a good station visit with penguins and an historic site.
Rating: * * *
Esperanza is a large, permanent Argentine Base. It is one of the few bases actually on the Antarctic peninsula proper, and has both Heroic Age history and wildlife to offer as well as traditional Argentine hospitality.
Where is it?
Esperanza is huddled on the slopes of Hope Bay, on the far eastern tip of the Trinity peninsula, in the middle of Antarctic Sound.
Antarctic Sound is known for its fast moving big ice and the rough weather that can quickly descend on the region, making it tricky to complete landings. The shore itself is usually full of welcoming Argentine nationals and easy to negotiate.
Up to half a million Adélie penguins inhabit a colony on the western and southern sides of the base, but access to it is restricted because of scientific research programs. Usually one or two penguins drift into accessible zones, and skuas and sheathbills live on the base.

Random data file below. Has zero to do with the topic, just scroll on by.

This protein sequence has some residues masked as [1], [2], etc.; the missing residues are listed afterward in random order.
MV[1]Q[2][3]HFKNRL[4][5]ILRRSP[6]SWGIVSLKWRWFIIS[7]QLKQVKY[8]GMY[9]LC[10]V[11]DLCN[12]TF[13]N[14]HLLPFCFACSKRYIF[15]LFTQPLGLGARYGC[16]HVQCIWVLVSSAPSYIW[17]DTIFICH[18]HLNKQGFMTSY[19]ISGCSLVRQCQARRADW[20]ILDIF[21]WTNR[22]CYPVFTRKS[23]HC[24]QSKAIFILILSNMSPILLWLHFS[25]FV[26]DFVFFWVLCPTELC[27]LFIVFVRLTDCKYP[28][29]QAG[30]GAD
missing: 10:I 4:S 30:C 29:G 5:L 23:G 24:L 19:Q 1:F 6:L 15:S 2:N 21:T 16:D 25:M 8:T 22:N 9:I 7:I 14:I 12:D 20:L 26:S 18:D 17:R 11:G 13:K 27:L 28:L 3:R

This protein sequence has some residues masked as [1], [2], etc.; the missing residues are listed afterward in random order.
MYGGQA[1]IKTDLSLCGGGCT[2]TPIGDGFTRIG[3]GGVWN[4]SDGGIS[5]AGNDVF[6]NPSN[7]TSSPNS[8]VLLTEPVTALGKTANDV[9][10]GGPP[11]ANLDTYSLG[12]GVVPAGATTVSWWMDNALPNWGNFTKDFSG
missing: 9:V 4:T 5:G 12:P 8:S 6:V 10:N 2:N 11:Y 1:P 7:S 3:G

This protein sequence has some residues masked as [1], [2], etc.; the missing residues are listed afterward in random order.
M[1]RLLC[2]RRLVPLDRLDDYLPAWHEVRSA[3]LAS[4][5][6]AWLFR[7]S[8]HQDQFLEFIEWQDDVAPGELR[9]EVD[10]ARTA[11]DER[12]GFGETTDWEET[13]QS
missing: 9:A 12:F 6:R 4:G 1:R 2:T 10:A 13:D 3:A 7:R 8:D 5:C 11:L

Hope Bay was named by Otto Nordenskjöld, after three of his party inadvertently wintered there during 1903. The makeshift stone hut that was largely rebuilt in 1966–67 still stands near Esperanza’s dock.
The current station, Esperanza (Hope) was built and first occupied in 1952, and it claims many Antarctic firsts: first consecrated Catholic chapel (1976), first school (1978), and, a serious matter of national pride, first baby born in Antarctica, Emilio Marcos de Palma (born 7 January 1978).
The base currently fluctuates between around 50 in winter and 90 in summer, usually consisting of a few families as well as individuals visiting for shorter periods.
Photos, Voting and more coming soon!
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